The Native Land Court established a second Ngaitahu Census Committee in 1929 to review the 1925 Ngāi Tahu beneficiary list. The committee sat at Kaiapoi, Temuka, Dunedin, and Invercargill in May, June, and July of 1929. The Census Committee recommended to the Native Land Court that the original 1925 Ngāi Tahu beneficiary list be amended to include more kaumātua of 1848.

In 1966 the Ngaitahu Maori Trust Board petitioned the Maori Affairs Committee for the work of the 1929 Ngaitahu Census Committee to be legally recognised. This was achieved through the enactment of the 1966 Maori Purposes Act. In the following year the Trust Board published this modified list as “Ngāi Tahu Kaumatua Alive in 1848 as established by the Maori Land Court in 1925, and the Ngaitahu Census Committee in 1929”. This list is commonly known as “the Blue Book”, and is still used to determine eligibility to register with Ngāi Tahu today.

Ngaitahu Māori Trust Board

Ngaitahu Trust Board

The first Ngaitahu Trust Board was initially established under the 1928 Native Land Amendment and Native Land Claims Adjustment Act. The Trust Board was set up as a body corporate to administer all funds held by it for the benefit of the Ngaitahu tribe or their descendants, and was charged with continuing negotiations for settlement of the Claim, including discussion of the form any future grant would take. The Trust Board consisted of the Member of Parliament for Southern Māori, a European member, and nine Ngāi Tahu representatives. Members were appointed by the Governor-General in Council. Although the Trust Board fell away during the 1930s, it was reconstituted under the 1946 Ngaitahu Trust Board Act to administer the £300,000 monetary compensation from the 1944 Ngaitahu Settlement Act for the general benefit of Ngāi Tahu beneficiaries. The 1955 Maori Trust Boards Act altered the designation of the Ngaitahu Trust Board to the Ngaitahu Maori Trust Board.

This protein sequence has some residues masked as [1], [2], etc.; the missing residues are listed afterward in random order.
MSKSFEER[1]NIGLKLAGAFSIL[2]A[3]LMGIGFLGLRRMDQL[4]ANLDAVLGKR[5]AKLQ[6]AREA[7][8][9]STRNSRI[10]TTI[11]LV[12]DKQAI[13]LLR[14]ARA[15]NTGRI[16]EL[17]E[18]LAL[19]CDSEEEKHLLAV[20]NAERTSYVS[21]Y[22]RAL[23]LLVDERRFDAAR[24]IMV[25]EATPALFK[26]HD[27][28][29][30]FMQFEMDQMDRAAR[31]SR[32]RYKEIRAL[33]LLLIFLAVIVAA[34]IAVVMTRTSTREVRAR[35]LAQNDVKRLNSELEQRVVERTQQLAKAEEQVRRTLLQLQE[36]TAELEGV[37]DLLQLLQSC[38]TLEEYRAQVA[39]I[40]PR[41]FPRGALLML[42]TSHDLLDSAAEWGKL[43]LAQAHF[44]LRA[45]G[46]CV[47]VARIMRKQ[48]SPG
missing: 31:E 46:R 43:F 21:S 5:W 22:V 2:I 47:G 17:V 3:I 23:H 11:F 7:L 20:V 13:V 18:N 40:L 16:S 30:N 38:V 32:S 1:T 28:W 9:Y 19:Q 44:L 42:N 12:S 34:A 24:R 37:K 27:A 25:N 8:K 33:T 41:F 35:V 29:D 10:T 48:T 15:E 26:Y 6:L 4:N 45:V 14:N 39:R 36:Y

Ngaitahu Māori Trust Board

The Ngaitahu Māori Trust Board is an evolution of the Ngaitahu Trust Board that was established in 1928. Although the Trust Board fell away in the 1930s, it was reconstituted under the 1946 Ngaitahu Trust Board Act to administer the £300,000 monetary compensation from the 1944 Ngaitahu Settlement Act. The Māori Trust Boards Act 1955 altered the designation of the Ngaitahu Trust Board to the Ngaitahu Māori Trust Board, and for the first time allowed Trust Board members to be elected by Ngāi Tahu beneficiaries. The Trust Board consisted of seven members from the various main districts of Te Waipounamu, plus one member representing Ngāi Tahu living in the North Island. Although the Ngaitahu Māori Trust Board was constitutionally accountable to the Minister of Māori Affairs, it became a vehicle for Te Kerēme (the Ngāi Tahu Claim).  The Trust Board was dissolved by the 1996 Te Rūnanga o Ngāi Tahu Act.

Te Rūnanga o Ngāi Tahu

Te Rūnanga o Ngāi Tahu (Te Rūnanga) was created under the Te Rūnanga o Ngāi Tahu Act 1996 as the tribal servant, protecting and advancing the collective interests of the iwi.  The Charter under which it operates is a contract between Te Rūnanga and the members (Papatipu Rūnanga), and prescribes the obligations and operation of Te Rūnanga. Under the terms of the Charter, assets must be managed separately from the bodies that spend and distribute the income earned from those assets. As such, the executive functions of Te Rūnanga are carried out by the Office of Te Rūnanga which manages the representational activities, protects the rights of Ngāi Tahu whānui, and delivers social and cultural programmes. Te Rūnanga is the sole Trustee of the Ngāi Tahu Charitable Trust, which in turn owns and operates Ngāi Tahu Holdings Corporation Ltd, the investment company of the Ngāi Tahu Charitable Trust, and its subsidiary companies and related trusts.